6 ways alcohol can increase your risk of cancer

6 ways alcohol can increase your risk of cancer

Alcohol affects the normal functions of the cells in your body.

Photo: Nicolas Postiglioni / Pexels

Drinking alcohol increases the risk of several types of cancer. Even from mild to moderate consumption, the more you drink the greater the risk. Alcohol is a carcinogen that can act in a number of ways to increase the cancer risk of colon and rectum, breast, mouth, throat, larynx, esophagus and liver.

1. Damages tissues

Drinking alcohol can affect the normal functions of your body cells. When broken down in the body, alcohol can be converted to acetaldehyde, a chemical that can damage DNA inside cells and cause cancer.

Alcohol can irritate the mouth and throat. It can also damage the liver, causing inflammation and scarring (cirrhosis). According to the Cancer American Society: “Cells damaged by alcohol may try to repair themselves, which could cause changes in DNA that can be a step towards cancer ”.

2. Oxidative stress

Drinking alcohol can also cause oxidative stress on cells. The National Cancer Institute notes that alcohol can damage DNA, proteins, and lipids (fats) in the body through the process of oxidation.

3. Facilitates the entry and elimination of harmful substances

Alcohol can slow down the body’s ability to break down and get rid of harmful chemicals.

Alcoholic beverages can contain carcinogenic contaminants that are introduced during fermentation and production, such as nitrosamines, asbestos fibers, phenols, and hydrocarbons. Alcohol can also help harmful substances from tobacco enter cells that line the mouth, throat, and esophagus.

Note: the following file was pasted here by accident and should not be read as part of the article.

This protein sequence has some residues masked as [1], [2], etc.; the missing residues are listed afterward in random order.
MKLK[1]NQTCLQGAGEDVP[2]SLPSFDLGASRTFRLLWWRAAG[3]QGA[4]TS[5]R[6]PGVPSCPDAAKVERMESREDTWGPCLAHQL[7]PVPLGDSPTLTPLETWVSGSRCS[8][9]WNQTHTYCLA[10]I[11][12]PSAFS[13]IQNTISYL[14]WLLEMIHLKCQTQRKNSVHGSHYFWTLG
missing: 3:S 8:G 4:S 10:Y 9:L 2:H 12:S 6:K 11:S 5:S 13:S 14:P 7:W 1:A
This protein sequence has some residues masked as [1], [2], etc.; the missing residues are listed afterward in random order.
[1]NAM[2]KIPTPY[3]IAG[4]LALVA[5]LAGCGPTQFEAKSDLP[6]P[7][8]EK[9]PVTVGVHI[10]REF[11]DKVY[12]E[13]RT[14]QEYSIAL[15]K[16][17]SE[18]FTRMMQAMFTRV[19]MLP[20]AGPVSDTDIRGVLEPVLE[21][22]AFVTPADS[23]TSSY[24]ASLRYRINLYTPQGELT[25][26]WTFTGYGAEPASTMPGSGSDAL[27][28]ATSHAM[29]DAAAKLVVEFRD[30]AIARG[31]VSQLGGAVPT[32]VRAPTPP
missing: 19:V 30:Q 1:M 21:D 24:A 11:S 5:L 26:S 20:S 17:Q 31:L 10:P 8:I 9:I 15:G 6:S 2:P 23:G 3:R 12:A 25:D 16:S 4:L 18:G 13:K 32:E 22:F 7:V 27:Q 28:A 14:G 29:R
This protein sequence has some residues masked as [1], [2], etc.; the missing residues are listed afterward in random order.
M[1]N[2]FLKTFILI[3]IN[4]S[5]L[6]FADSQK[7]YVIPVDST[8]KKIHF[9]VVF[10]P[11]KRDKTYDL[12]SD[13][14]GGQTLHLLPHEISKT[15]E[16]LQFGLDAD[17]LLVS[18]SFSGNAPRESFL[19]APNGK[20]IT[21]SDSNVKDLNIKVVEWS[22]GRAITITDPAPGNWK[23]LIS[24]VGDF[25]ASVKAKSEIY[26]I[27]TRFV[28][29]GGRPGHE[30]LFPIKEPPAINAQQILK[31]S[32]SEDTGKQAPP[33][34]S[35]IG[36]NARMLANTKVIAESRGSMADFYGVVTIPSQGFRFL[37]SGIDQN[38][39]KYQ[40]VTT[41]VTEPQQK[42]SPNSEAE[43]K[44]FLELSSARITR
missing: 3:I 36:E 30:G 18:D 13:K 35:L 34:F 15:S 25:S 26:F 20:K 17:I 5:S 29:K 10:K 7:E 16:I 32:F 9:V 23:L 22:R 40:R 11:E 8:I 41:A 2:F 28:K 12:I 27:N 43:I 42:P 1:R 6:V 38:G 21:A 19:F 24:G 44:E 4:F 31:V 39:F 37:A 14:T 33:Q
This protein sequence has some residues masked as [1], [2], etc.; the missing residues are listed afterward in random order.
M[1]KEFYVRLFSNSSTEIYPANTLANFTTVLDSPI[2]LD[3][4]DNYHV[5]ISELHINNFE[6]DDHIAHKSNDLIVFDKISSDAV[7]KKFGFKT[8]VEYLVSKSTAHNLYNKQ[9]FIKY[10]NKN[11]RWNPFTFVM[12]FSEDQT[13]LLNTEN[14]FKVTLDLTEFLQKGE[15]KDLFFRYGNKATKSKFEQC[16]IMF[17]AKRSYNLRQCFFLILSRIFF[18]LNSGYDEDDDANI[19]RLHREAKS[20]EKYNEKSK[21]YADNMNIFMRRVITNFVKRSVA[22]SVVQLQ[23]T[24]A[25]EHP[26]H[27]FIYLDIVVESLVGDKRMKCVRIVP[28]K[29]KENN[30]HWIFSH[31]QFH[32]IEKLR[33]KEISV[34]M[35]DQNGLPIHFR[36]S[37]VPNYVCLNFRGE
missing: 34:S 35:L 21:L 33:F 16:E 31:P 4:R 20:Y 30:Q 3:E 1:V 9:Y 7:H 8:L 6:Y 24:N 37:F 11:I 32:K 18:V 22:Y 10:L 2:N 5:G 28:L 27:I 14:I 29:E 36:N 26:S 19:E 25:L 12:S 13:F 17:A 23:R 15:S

4. Affects hormonal levels

Alcohol can increase blood levels of estrogen, a sex hormone linked to the risk of breast cancer. No amount of alcohol is safe, even minimal alcohol consumption increases the risk of breast cancer in women.

5. Affects absorption of nutrients

Drinking alcohol can affect the body’s ability to break down and absorb a variety of nutrients that can be associated with cancer risk. These nutrients include: vitamin A; B vitamins, such as folate; vitamin C; vitamin D; Vitamin E; and carotenoids.

Low folate levels can influence the risk of some cancers, such as breast and colorectal cancer.

6. Contributes to weight gain

Alcoholic beverages contribute to weight gain in some people by providing additional calories. Being overweight and obese increase cancer risks.

Habits such as the consumption of alcohol, tobacco and certain types of foods are risk factors for cancer that people can control.

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